Preparing for the unprepared. A holistic approach for combating future health crises

Following our first digital event on global health and crisis management in April 2020 the following article further explores the lack of global preparedness to this pandemic and introduces a two-fold policy recommendation encompassing a top-down and bottom-up approach.

COVID-19 is the first pandemic of this magnitude in our generation and is forcing nation states around the world to drastic courses of action. With almost 1/3 of the world’s population in lockdown, the global lack of preparedness to a crisis such as this has become evident. While scientists warn about the recurrence of global health crises, a general preparedness must be adopted not only on a global but also a regional level, especially in areas with insufficient or no health infrastructure.

The disaster management cycle consists of four key phases: preparedness, response, recovery, and prevention. Usually, we exist primarily in the ‘response’ phase which occurs after an event, such as a natural disaster or disease outbreak, has occurred. While it is necessary and sensible to respond to such crises, it is ultimately insufficient to only respond but not adequately prepare for these types of events. In order to not be blindsided by future catastrophes, increased capacity building and preparedness is crucial. As COVID-19 is spreading slowly to places like war-torn Yemen and throughout Sub-Saharan Africa, we are left wondering how drastically these regions will be affected. These areas cannot expect nearly the amount of aid from other states they might require to combat this outbreak because those states are either at their own limits or isolating themselves.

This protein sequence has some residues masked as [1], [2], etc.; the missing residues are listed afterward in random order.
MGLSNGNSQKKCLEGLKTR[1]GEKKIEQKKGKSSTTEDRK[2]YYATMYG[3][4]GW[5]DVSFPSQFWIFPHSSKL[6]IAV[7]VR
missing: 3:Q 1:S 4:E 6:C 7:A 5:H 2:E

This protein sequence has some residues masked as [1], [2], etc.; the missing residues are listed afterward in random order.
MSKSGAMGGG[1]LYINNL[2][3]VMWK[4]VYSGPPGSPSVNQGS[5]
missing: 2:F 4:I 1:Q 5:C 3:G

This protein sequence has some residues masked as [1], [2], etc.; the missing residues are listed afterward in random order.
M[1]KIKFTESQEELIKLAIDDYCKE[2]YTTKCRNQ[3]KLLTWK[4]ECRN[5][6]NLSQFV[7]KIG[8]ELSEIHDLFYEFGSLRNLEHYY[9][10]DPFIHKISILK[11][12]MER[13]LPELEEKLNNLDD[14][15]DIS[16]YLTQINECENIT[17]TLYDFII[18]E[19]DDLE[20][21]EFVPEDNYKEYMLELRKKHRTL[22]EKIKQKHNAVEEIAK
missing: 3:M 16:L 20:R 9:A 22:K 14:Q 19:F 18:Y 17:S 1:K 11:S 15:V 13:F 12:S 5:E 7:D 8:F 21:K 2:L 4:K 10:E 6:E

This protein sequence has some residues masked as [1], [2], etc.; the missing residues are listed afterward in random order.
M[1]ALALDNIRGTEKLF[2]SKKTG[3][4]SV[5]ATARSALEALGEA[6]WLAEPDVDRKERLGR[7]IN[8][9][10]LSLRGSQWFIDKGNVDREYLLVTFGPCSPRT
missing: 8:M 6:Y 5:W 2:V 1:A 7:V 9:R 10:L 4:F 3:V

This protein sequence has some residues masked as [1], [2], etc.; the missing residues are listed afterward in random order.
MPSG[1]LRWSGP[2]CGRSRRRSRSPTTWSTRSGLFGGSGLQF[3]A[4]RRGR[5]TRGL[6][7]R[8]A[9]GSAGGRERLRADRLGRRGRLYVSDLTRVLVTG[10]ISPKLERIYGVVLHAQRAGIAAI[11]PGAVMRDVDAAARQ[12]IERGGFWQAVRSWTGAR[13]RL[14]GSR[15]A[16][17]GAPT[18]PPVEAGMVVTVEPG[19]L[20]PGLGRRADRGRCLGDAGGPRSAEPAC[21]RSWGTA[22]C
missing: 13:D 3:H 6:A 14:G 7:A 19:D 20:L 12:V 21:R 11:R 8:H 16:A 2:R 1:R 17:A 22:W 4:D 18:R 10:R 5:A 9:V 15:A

We are seeing national responses to this pandemic, but what is evident is a lack of a global coordinated response. Despite the fact that COVID-19 places a huge burden on health and human safety, the UN Commision has been rather quiet on this matter. At this point there has not been a UN emergency response for this outbreak, such as the response to Ebola with UNMEER (United National Mission for Ebola Emergency Response) or HIV/AIDS with UNAIDS (Joint United Nations Programme on HIV/AIDS). So far, the World Health Organization has been the main UN agency communicating on this crisis. While it has been a vital provider on general guidelines for states to act upon, it still cannot fill the void of a common global emergency plan.

Based on this information, we are in favor of a well-rounded and holistic approach. This approach will encompass both bottom-up as well as top-down measures as we believe a hybrid approach is the best fit for a sustainable and promising outcome.

Being the specialized UN agency dealing with international public health, the WHO has only as much influence as the member states allow it to have. Therefore, their role as facilitator in international public health response is limited and confined by funding and UN laws. However, as an international organisation the WHO is in the best place to act as an impartial actor if given more authority in order to centrally overview global movements of medical resources and monitoring data necessary to not only combat outbreaks but also prevent them. Furthermore, a committed “health fund” would not only encompass these material resources such as medical equipment and testing kits but also would have a dedicated fund for research into preparedness. This way the WHO, in accordance with UN member states, can actively work on tactics for a global action plan of disease prevention.